The August bank holiday is set to disappoint this year as much of the south will be shrouded in heavy rain and strong winds, instead of the bright, hot, sunshine normally expected at this time of year.
The Met Office has issued a yellow warning for the south of England and Wales, which warns people to “be aware” as the weather could impact people travelling on Monday.
Visit England estimates five million people will be making an overnight holiday stay in the UK for the bank holiday weekend, meaning that their journeys could be severely affected on Monday, while the million people expected to attend this weekend's Notting Hill Carnival face a complete washout while attending to two-day outdoor event.
Kirk Waite, a meteorologist at the Met Office warned that a band of rain will be gradually pushing its way across the south west of the country on Sunday and overnight into Monday.
This will create unsettled conditions across southern parts of England and south Wales on the bank holiday Monday, with heavy rain at times across, crossing the south of the country through the course of the day, with blustery winds that could cause “minor disruptions” to people’s plans.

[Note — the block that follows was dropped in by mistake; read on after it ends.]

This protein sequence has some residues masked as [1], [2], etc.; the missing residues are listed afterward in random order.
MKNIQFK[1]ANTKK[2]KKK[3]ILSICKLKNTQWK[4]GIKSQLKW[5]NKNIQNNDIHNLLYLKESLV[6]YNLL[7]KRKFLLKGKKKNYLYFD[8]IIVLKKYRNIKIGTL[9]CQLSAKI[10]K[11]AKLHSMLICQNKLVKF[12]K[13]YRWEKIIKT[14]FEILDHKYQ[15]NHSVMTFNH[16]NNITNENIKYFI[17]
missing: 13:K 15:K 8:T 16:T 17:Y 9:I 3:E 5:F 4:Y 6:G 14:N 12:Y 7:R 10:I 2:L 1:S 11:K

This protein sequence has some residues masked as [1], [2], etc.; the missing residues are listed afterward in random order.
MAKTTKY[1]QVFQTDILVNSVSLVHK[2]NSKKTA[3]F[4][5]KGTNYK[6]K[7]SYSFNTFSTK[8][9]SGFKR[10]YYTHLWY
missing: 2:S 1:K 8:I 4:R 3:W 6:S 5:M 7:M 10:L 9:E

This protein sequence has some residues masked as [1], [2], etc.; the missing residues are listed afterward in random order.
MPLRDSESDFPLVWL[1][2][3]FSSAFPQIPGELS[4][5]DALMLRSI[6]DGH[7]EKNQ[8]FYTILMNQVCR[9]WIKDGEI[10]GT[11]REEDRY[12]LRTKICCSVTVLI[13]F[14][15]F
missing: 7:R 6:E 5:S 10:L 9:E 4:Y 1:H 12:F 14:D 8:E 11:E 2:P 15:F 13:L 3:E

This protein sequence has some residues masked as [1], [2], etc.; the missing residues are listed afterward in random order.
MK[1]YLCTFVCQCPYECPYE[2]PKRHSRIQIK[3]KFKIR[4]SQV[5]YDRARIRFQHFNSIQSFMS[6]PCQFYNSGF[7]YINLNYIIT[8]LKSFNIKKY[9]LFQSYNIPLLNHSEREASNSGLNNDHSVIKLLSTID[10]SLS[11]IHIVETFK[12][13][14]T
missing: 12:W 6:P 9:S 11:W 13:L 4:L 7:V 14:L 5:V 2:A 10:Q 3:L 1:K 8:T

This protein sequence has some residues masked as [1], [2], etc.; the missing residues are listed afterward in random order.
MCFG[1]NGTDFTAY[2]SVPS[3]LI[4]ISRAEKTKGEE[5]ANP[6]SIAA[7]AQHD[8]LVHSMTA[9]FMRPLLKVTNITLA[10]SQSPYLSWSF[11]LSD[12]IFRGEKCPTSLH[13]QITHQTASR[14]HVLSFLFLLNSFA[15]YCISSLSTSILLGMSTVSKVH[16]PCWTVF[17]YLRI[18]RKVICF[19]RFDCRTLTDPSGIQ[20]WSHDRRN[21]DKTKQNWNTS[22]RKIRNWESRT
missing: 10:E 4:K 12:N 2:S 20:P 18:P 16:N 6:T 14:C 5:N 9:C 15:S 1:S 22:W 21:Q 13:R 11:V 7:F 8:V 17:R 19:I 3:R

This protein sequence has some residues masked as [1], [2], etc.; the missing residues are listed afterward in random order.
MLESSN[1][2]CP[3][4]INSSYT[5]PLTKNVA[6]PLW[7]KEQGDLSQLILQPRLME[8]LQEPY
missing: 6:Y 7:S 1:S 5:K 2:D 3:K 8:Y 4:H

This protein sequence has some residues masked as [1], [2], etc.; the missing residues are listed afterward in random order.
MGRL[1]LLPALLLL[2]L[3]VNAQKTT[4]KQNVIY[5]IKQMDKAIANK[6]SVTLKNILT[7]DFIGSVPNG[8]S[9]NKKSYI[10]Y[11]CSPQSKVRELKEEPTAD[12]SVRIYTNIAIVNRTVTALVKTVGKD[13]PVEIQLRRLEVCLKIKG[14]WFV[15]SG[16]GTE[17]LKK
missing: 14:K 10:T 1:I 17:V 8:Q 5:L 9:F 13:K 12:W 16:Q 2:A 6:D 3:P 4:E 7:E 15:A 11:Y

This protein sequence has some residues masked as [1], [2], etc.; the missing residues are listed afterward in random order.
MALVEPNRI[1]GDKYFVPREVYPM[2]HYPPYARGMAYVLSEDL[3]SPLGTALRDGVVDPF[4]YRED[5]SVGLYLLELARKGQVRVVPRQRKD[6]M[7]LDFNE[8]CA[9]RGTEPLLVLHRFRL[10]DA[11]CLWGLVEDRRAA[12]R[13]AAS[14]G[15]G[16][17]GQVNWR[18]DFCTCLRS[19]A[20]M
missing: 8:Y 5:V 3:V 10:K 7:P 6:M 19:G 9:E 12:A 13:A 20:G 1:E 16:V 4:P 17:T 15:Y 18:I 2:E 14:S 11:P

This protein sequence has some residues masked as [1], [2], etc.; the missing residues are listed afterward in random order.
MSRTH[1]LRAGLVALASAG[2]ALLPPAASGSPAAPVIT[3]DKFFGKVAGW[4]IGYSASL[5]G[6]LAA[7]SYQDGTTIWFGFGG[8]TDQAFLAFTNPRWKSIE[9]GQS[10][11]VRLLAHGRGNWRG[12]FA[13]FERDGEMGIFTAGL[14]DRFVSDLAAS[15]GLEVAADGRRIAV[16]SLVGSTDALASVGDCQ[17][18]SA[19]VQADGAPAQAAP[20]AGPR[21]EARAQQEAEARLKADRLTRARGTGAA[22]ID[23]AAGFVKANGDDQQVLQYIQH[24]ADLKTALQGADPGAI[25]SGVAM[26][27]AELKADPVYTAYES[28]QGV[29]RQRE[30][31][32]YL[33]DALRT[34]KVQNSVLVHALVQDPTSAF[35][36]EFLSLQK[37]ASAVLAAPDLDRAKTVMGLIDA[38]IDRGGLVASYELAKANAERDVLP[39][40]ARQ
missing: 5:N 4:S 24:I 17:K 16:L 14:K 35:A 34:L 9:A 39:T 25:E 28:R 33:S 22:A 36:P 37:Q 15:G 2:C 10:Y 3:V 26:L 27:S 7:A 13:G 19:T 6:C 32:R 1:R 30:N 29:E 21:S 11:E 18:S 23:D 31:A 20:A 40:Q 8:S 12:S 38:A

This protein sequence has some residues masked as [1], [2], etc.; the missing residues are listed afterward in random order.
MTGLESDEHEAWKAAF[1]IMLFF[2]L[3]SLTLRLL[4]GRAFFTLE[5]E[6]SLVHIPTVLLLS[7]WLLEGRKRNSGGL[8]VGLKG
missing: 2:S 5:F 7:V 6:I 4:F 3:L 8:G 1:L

“It’s going to be feeling relatively unpleasant in comparison to recent days,” he said, adding that while temperatures in the south may reach 20 or 21 degrees Celsius, “it will be feeling a lot less than that with the wind and the rain around”.
Sunday night will be warmer with lows of 10 or 11 degrees, an improvement on Saturday night’s “unseasonably low temperatures”.
Scotland, where it is not a bank holiday, is likely to see the best of the UK’s weather on Monday, where it will be drier and brighter, especially across northern Scotland.
Waite said the rain is expected to “hang around” into Tuesday, gradually clearing away to the south east through the course of the day, and most places will see a drier but potentially cloudy start to the day. Further outbreaks of rain will be pushing in from the west on Thursday and Friday, with temperatures not expected to reach more than 21 degrees.